Figures 3(a) and Fig. 3(b) show the sequences to conduct a re-liquefaction test in this study. Prior to the application of cyclic shear loading, each specimen was consolidated one-dimensionally up to vertical stress of 200 kPa as shown on state B. Then, the specimen was subjected to cyclic shear stress (±t) under constant volume condition. The liquefaction was defined as the state whenever the double amplitude of shear strain reached e.g. 2.0%, while the cyclic loading was continued to achieve the pre-fixed gDA.max value (state C). Then, the stage of liquefaction was completed by adding another half cycle of shear loading from state C to state C’, where the shear strain (g) is equal to zero as shown in Fig. 3(c) and 3(d). State C’ in this study was set to be the starting and the ending states of each stage during re-liquefaction test. The next liquefaction stage was started by re-consolidating the liquefied specimen into their original effective vertical stress (sv’) of 200 kPa at state D. Then, the liquefaction test continued following the same procedure as the one described in the first liquefaction stage.

Fig. 3(a) Typical void ratio and vertical stress relationship in re-liquefaction test, 3(b) Typical shear stress ratio and vertical stress relationship in re-liquefaction test

Fig. 3(a) Typical void ratio and vertical stress relationship in re-liquefaction test, 3(b) Typical shear stress ratio and vertical stress relationship in re-liquefaction test

Fig. 3(c) Typical shear stress and shear strain relationship in one stage of re-liquefaction test, 3(d) Typical shear strain and time relationship in one stage of re-liquefaction test

Fig. 3(c) Typical shear stress and shear strain relationship in one stage of re-liquefaction test, 3(d) Typical shear strain and time relationship in one stage of re-liquefaction test

The liquefaction resistance was evaluated by evaluating the number of cycles needed to reach the double amplitude of shear strain 2.0%, using the equation shown below.

Equation

where, gDA is the target shear strain double amplitude, which in this study is 2.0%, gDA(Ni) and gDA(Ni+0.5) are the shear strain double amplitude measured during the loading cycle just before and half cycle after the target of shear strain double amplitude, and Ni is the number of cycle to liquefy just before the target of shear strain amplitude reached.

In the next post we will discuss some of the example of test results and finally draws the conclusions….so stay tuned.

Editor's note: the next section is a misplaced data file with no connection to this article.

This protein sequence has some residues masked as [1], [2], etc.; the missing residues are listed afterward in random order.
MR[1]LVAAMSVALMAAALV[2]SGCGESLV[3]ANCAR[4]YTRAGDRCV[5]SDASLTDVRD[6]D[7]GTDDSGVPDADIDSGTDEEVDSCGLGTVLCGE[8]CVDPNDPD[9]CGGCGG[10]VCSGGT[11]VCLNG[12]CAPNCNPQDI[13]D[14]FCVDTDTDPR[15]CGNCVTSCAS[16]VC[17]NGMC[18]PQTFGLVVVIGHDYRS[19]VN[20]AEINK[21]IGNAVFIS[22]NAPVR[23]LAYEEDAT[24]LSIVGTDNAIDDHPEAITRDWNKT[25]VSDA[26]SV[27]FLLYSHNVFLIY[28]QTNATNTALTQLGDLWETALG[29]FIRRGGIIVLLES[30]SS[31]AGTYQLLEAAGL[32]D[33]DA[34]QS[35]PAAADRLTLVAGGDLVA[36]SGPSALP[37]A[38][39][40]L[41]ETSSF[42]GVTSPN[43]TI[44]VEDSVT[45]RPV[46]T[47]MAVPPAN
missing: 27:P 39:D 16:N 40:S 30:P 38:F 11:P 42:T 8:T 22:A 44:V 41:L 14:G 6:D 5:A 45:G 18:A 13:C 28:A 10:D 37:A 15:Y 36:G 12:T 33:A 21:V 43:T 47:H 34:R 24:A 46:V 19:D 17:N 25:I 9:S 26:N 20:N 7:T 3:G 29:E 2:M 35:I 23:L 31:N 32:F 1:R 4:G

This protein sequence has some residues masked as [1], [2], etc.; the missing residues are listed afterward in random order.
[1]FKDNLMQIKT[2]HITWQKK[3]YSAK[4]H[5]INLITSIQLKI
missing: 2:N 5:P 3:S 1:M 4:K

REFERENCES

Bjerrum, L. and Landva, A. (1966): “Direct simple shear tests on a Norwegian quick clay.” Geotechnique, 16(1), pp. 1-20.

Finn, W. D. L., Bransby, P. L., and Pickering, D. J. (1970): “Effects of strain history on liquefaction of sand.” Journal of Soil Mechanic and Foundation, ASCE, pp. 1917 – 1933.
Finn, W. D. L. and Vaid, Y. P. (1977): “Liquefaction potential from drained constant volume cyclic simple shear test.” Proc. Of the 6th World Conference on Earthquake Engineering, New Delhi, India
Ishihara, K. and Okada, S. (1982): “Effects of large pre-shearing on cyclic behavior of sand.” Soils and Foundations, 22(3), pp. 109 – 125.
Ishihara, K. and Okada, S. (1982): “Effects of stress history on cyclic behavior of sand.” Soils and Foundations, 18(4), pp. 31 – 45.
Ishihara, K., Iwamoto, S., Yasuda, S., and Takatsu, H. (1977): “Liquefaction of anisotropically consolidated sand.” In Proc., 9th Int. Conf. on Soil Mechanics and Foundation Engineering, 2, pp. 261-264. JSSMFE.
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Sento, N., Kazama, M., Uzuoka, R., Matsuya, A. and Ishimaru, M.(2004): “Liquefaction-induced volumetric change during re-consolidation of sandy soil subjected to undrained cyclic loading histories.” Cyclic Behavior of Soils and Liquefaction Phenomena, pp. 199-206, Triantafyllidis (ed.).
Towhata, I. and Ishihara, K. (1985): “Undrained strength of sand undergoing cyclic rotation of principal stress axes.” Soils and Foundations, 25(2), pp. 135 – 147.
Wakamatsu, K. (2000): “Liquefaction history from 416 – 1997 in Japan.” Proc. of 12th WCEE.
Wakamatsu, K. (2012): “Recurrent liquefaction induced by the 2011 Great East Japan Earthquake compared with the 1987 earthquake.” Proc. of Intl. Symp. On Engineering Lessons Learned from the 2011 Great East Japan Earthquake, pp. 675 – 686.
Yamada, S., Takamori, T., and Sato, K. (2010): “Effects on reliquefaction resistance produced by changes in anisotropy during liquefaction.” Soils and Foundations, 50(1), pp. 9-25.

BY: SW